Monday, June 17, 2013

Classic Sesame Street. Oh yes.

   Cooper has recently discovered Classic Sesame Street on Netflix. I love it. It's awesome. He's not into the new episodes. Just the old ones. He loves the Count and Cookie Monster. I'm sick of sitting in the house. I think tomorrow is an adventure day.
   I'm part of an mom forum, and I keep seeing a lot of first-time moms in the pregnancy group being concerned with a lot of the same things I was really worried about when I was pregnant with Cooper. This is my second pregnancy, and while I'm still nervous, I've experienced labor and delivery, and having a new baby home, and am a lot more relaxed with this pregnancy. I continue to educate myself as I go and stay informed as much as possible, but as a first time mom it's hard to know where to start. It doesn't help that in every day life, people seem to develop logorrhea when it comes to pregnancy, losing all sense of propriety and social etiquette and saying and doing things to a pregnant woman that would NEVER be acceptable any other time. Well, guess what, first time moms... I'm here to help!
My definitive list of pregnancy crap!
  1. People are stupid. Even women that have been through it before like to focus on the negative and the worst case scenario when giving advice and telling stories. It's like their goal is to scare the ever-loving crap out of anyone even considering giving birth. Ignore the stories about emergency c-sections gone wrong, about heinous tearing, about all the terrifying complications and situations that are within the realm of possibility, and talk to your health care provider if you do have concerns about anything. Educate yourself on what a c-section really is and how it is preformed, just in case, but know that while scary things CAN happen during labor and delivery, they seldom DO. The odds are well in your favor for a great birth experience.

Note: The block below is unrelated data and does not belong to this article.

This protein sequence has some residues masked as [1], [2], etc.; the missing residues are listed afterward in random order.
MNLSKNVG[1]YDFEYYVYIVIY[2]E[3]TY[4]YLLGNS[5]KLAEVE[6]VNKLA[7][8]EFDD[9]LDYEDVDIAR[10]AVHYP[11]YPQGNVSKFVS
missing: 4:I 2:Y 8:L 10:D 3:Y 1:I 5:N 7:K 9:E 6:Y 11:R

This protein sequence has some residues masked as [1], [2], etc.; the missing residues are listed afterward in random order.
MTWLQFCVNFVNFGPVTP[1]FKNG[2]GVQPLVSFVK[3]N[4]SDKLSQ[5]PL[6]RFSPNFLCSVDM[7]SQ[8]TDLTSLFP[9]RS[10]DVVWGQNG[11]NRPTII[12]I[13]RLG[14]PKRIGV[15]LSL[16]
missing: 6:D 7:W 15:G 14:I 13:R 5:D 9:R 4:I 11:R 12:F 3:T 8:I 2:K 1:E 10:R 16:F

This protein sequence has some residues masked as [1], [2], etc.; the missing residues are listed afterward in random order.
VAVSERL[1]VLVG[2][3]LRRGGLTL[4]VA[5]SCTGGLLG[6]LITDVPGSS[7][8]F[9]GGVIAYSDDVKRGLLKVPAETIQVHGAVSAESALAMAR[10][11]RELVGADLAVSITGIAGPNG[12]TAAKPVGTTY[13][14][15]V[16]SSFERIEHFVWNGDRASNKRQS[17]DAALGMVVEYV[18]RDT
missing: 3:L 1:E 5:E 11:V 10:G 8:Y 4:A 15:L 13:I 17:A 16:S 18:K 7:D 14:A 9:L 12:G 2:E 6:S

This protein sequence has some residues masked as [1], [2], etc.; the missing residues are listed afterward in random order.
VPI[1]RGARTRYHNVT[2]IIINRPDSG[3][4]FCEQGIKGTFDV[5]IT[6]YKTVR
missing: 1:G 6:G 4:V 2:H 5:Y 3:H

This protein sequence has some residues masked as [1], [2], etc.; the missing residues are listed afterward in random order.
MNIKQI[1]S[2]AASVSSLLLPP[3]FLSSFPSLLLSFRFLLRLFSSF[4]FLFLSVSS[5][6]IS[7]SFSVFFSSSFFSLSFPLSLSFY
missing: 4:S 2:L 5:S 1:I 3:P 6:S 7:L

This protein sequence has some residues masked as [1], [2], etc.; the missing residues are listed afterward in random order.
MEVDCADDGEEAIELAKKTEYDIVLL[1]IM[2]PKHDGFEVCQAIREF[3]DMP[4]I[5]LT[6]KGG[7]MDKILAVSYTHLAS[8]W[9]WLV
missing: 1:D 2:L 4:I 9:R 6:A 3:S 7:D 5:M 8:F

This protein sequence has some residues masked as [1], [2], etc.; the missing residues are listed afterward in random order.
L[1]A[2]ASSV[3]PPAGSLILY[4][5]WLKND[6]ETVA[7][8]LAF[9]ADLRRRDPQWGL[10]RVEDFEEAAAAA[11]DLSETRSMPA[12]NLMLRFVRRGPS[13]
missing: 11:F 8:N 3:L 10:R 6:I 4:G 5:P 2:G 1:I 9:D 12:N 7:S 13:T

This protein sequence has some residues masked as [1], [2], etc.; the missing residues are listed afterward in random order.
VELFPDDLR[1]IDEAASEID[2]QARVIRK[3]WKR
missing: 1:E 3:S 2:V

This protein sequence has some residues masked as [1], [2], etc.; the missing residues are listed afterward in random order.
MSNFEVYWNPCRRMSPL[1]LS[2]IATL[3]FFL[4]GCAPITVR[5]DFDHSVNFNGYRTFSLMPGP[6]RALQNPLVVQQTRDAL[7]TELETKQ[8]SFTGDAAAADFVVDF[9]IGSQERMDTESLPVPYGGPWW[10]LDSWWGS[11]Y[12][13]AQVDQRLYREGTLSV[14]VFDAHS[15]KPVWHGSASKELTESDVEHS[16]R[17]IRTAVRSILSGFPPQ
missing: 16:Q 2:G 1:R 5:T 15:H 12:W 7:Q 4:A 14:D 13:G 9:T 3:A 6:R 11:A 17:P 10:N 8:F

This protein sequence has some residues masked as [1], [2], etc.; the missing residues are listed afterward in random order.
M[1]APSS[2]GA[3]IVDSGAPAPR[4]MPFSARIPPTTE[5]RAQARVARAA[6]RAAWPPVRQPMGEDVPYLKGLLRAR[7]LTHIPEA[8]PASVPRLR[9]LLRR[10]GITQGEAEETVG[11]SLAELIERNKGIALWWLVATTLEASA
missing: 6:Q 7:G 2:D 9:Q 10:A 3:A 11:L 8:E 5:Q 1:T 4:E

2. Childbirth IS a painful process. It just is. Whether you choose to go all natural like me, or you choose to get pain relief, at some point it's going to hurt. A lot. Here's the thing about that, though: It's so temporary, and your body has coping mechanisms in place, and most importantly, as soon as the baby is out, the pain is gone and there is this crazy rush of hormones that makes you high. Crazy high. I was so wired after my son was born, and regardless of the fact that my uterus and I just ran a three-legged marathon for five hours non-stop, I physically and mentally felt totally recharged and ready to dance through the birth center, and didn't sleep for hours after the birth. It was crazy, but trust me, it's so worth the pain to get to hold a beautiful baby and feel as good as you do after the birth.
  3. Everyone is going to tell you how hard it is, how exhausted you're going to be, and how you're never going to sleep again. Unless your baby has issues, that's actually pretty untrue. The first few nights are pretty rough, and the first week or two you're going to feel like a sobbing zombie between the hormones and the new sleep patterns, but once you establish a routine with your baby, which will happen naturally, it is actually pretty easy. Newborns sleep quite a bit. Take that time to rest, relax, shower, and sleep, oh, and eat food that's still hot. In no time at all baby will be sleeping all through the night, and then part of you will miss those 4 am snuggles while the rest of the world sleeps.
  4. In spite of the general view of infants, they DON'T actually cry every second they are awake. As a general rule, they cry when they have needs and stop once they are met. Within a week of being home with baby, you're going to know what they need based on how they cry alone. Again, to the parents who have babies that have some problem or another, I get it. Cooper had reflux and colic until we could find a formula that worked for him, so for 3 weeks he cried pretty much all the time, but once we got it sorted out, he was awesome. They really are beautiful when they are awake and content.
  5. You don't actually look that big.
   I find it's best to ignore people for the most part, talk to medical professionals when I need advice or opinions, and get my research from reliable sources, like medical journals, the CDC, the WHO, and the AAP. I also like watching different types of births so I know what to expect from each situation.
   Good luck, first-timers everywhere. It's normal to be nervous no matter how many kids you've had.

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